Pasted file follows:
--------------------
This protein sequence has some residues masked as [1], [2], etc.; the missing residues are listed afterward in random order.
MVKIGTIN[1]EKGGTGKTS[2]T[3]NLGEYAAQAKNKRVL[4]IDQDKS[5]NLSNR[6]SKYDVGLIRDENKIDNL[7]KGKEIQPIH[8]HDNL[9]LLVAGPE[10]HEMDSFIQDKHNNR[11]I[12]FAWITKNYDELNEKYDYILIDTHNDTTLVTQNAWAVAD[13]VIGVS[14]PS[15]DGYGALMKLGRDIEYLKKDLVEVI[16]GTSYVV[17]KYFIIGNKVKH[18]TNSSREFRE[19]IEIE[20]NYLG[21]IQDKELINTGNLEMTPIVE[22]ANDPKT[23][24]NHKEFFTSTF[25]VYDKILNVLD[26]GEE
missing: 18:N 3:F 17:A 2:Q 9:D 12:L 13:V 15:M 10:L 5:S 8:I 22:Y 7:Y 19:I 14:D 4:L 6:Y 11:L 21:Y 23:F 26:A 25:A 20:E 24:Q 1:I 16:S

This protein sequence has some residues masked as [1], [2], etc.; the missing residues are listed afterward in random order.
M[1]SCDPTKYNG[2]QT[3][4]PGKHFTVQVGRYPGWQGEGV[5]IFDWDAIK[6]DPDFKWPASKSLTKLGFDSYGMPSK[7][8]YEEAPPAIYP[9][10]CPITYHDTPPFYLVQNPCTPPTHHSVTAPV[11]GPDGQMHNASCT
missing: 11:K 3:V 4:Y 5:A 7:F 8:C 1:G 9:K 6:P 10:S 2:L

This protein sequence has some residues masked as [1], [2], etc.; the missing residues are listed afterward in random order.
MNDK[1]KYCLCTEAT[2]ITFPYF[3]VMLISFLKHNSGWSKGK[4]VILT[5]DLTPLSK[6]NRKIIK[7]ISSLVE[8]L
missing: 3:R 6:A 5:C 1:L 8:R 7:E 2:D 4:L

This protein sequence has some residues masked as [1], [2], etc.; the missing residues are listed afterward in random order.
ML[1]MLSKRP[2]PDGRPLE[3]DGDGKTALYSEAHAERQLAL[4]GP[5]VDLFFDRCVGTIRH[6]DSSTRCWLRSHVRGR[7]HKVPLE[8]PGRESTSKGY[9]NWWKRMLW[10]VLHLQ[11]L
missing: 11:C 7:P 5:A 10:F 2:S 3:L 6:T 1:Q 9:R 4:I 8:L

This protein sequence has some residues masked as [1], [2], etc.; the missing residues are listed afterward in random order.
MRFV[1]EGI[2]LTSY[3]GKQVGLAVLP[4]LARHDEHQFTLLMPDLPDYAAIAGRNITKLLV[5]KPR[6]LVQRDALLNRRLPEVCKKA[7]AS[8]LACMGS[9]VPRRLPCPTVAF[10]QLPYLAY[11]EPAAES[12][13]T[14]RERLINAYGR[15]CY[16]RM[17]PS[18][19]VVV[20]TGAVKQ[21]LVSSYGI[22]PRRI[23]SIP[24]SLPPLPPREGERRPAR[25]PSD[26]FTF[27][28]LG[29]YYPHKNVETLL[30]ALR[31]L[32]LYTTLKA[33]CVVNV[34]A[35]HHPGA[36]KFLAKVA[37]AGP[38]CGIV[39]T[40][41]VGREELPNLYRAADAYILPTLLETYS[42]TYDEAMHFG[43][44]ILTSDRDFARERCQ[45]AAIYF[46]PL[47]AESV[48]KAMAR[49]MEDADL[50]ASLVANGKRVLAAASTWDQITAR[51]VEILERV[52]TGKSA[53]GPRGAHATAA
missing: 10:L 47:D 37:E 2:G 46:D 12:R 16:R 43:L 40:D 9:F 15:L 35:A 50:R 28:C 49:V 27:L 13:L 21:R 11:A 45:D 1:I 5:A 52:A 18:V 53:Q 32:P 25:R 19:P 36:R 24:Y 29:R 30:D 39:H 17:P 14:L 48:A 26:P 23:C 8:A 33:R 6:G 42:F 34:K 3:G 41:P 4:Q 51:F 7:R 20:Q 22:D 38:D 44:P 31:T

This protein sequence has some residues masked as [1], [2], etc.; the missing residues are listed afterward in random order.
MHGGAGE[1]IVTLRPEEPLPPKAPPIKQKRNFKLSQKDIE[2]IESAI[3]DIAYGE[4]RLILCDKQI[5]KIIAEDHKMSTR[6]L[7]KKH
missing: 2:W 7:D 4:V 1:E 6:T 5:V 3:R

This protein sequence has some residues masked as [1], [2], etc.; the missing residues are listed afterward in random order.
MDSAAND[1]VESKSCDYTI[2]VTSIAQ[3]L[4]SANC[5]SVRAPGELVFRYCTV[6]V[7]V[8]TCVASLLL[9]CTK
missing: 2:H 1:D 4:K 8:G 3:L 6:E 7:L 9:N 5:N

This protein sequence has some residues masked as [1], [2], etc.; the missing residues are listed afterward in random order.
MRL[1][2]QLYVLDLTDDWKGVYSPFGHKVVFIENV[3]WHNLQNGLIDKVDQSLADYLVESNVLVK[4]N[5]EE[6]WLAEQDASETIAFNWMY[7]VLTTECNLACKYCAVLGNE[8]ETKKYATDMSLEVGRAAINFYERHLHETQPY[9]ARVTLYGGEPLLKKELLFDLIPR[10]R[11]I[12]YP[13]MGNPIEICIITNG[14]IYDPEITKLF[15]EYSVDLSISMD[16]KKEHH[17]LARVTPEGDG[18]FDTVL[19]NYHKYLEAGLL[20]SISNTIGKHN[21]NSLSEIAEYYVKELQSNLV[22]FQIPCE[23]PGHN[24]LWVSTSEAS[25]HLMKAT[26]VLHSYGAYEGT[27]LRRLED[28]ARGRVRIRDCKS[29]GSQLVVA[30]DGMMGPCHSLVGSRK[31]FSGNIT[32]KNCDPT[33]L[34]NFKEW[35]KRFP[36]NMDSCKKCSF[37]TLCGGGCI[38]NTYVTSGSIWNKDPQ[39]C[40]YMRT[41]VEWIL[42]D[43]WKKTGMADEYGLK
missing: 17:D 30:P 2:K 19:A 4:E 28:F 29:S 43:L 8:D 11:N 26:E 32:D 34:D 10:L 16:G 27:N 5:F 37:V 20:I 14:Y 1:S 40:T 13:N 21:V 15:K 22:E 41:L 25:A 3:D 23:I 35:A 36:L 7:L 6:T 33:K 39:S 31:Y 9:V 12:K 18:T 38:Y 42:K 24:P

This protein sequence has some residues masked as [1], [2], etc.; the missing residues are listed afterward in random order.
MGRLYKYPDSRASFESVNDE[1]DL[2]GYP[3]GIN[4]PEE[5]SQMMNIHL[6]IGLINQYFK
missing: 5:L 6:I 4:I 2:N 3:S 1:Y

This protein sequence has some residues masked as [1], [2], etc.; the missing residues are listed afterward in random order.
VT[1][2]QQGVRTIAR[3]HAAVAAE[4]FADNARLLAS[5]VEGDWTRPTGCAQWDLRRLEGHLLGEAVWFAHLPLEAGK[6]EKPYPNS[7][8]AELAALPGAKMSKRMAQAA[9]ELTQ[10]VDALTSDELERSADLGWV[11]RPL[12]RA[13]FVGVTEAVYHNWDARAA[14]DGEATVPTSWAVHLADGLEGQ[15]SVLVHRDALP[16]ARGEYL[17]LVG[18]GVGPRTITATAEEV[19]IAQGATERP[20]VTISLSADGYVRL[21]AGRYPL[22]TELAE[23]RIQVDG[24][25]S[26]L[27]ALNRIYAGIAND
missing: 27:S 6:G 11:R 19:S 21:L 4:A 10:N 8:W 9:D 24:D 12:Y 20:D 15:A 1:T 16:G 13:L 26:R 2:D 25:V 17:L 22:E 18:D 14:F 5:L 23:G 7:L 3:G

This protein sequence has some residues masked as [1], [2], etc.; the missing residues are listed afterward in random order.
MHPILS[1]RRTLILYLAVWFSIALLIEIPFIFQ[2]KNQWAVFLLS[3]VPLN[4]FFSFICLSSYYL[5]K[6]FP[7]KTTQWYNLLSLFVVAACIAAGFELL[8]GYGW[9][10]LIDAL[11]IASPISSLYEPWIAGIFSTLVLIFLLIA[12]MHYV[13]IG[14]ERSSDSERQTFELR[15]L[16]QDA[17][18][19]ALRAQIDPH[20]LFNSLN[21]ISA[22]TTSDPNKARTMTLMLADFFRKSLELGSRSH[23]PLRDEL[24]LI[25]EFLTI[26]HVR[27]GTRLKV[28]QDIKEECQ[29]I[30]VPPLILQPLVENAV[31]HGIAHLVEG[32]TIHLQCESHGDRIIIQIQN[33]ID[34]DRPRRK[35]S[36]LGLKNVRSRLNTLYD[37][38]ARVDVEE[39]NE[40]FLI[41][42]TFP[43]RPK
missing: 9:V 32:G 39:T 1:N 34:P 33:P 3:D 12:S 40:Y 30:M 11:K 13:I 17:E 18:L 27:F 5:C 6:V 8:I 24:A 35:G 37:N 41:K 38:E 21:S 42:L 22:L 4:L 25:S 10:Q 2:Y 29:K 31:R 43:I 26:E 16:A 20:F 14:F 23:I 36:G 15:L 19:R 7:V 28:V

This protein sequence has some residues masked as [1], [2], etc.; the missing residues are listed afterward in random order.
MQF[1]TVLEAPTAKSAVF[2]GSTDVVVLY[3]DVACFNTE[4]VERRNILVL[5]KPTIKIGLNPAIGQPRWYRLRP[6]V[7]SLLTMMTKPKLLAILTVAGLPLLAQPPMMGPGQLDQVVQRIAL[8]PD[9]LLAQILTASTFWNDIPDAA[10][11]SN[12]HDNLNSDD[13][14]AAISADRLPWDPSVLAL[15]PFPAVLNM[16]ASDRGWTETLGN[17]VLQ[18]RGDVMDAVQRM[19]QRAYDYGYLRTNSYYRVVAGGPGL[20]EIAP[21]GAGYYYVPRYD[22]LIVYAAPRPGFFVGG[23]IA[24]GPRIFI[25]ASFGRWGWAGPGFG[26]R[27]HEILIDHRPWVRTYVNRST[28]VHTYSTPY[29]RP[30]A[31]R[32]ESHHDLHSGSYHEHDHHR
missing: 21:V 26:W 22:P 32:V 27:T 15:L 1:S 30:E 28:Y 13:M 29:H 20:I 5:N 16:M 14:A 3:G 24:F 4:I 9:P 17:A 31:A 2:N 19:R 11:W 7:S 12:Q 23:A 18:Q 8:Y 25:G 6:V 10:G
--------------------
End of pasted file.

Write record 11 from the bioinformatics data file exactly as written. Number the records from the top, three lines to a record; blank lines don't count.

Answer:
This protein sequence has some residues masked as [1], [2], etc.; the missing residues are listed afterward in random order.
MHPILS[1]RRTLILYLAVWFSIALLIEIPFIFQ[2]KNQWAVFLLS[3]VPLN[4]FFSFICLSSYYL[5]K[6]FP[7]KTTQWYNLLSLFVVAACIAAGFELL[8]GYGW[9][10]LIDAL[11]IASPISSLYEPWIAGIFSTLVLIFLLIA[12]MHYV[13]IG[14]ERSSDSERQTFELR[15]L[16]QDA[17][18][19]ALRAQIDPH[20]LFNSLN[21]ISA[22]TTSDPNKARTMTLMLADFFRKSLELGSRSH[23]PLRDEL[24]LI[25]EFLTI[26]HVR[27]GTRLKV[28]QDIKEECQ[29]I[30]VPPLILQPLVENAV[31]HGIAHLVEG[32]TIHLQCESHGDRIIIQIQN[33]ID[34]DRPRRK[35]S[36]LGLKNVRSRLNTLYD[37][38]ARVDVEE[39]NE[40]FLI[41][42]TFP[43]RPK
missing: 9:V 32:G 39:T 1:N 34:P 33:P 3:D 12:S 40:Y 30:M 11:K 13:I 17:E 18:L 27:F 5:C 6:V 8:I 24:A 35:G 37:N 41:K 38:E 21:S 42:L 22:L 4:L 25:S 10:Q 2:Y 29:K 31:R 43:I 26:E 16:A 20:F 14:F 23:I 36:G 15:L 19:R 7:V 28:V